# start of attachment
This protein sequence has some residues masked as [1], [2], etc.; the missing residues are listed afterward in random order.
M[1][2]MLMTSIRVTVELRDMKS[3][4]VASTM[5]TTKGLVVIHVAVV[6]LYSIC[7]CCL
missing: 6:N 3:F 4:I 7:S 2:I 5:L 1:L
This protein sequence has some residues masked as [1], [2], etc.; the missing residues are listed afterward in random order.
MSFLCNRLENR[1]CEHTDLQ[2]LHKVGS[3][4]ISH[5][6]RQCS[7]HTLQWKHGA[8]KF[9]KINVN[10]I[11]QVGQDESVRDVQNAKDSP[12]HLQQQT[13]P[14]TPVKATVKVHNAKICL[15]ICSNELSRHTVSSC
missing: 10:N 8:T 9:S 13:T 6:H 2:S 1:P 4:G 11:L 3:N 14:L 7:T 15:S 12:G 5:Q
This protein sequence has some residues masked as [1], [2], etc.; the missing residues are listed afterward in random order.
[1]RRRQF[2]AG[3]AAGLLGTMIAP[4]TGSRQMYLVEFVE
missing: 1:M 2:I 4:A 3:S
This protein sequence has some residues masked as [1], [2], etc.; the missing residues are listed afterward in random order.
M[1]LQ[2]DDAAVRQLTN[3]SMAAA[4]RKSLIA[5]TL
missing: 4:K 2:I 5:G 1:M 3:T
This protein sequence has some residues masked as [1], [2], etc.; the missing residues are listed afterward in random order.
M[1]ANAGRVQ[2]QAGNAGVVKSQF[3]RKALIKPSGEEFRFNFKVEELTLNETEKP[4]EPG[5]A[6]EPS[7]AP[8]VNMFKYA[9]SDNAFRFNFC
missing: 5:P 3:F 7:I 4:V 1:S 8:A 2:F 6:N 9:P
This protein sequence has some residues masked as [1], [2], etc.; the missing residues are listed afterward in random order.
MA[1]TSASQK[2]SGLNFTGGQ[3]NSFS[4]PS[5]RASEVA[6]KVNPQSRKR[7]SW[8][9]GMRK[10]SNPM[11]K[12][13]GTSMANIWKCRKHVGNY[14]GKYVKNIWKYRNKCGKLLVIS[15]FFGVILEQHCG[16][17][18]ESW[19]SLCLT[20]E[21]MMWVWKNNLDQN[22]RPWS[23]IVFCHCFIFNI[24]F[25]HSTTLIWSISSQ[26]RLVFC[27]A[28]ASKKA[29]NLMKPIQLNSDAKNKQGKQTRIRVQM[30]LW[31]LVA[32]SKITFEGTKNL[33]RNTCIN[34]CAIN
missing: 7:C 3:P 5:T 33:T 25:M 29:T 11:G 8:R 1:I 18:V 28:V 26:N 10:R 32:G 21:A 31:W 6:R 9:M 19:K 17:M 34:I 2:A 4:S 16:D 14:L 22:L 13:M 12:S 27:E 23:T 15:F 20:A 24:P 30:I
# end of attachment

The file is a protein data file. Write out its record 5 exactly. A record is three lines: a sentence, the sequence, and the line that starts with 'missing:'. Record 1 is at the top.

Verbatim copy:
This protein sequence has some residues masked as [1], [2], etc.; the missing residues are listed afterward in random order.
M[1]ANAGRVQ[2]QAGNAGVVKSQF[3]RKALIKPSGEEFRFNFKVEELTLNETEKP[4]EPG[5]A[6]EPS[7]AP[8]VNMFKYA[9]SDNAFRFNFC
missing: 5:P 3:F 7:I 4:V 1:S 8:A 2:F 6:N 9:P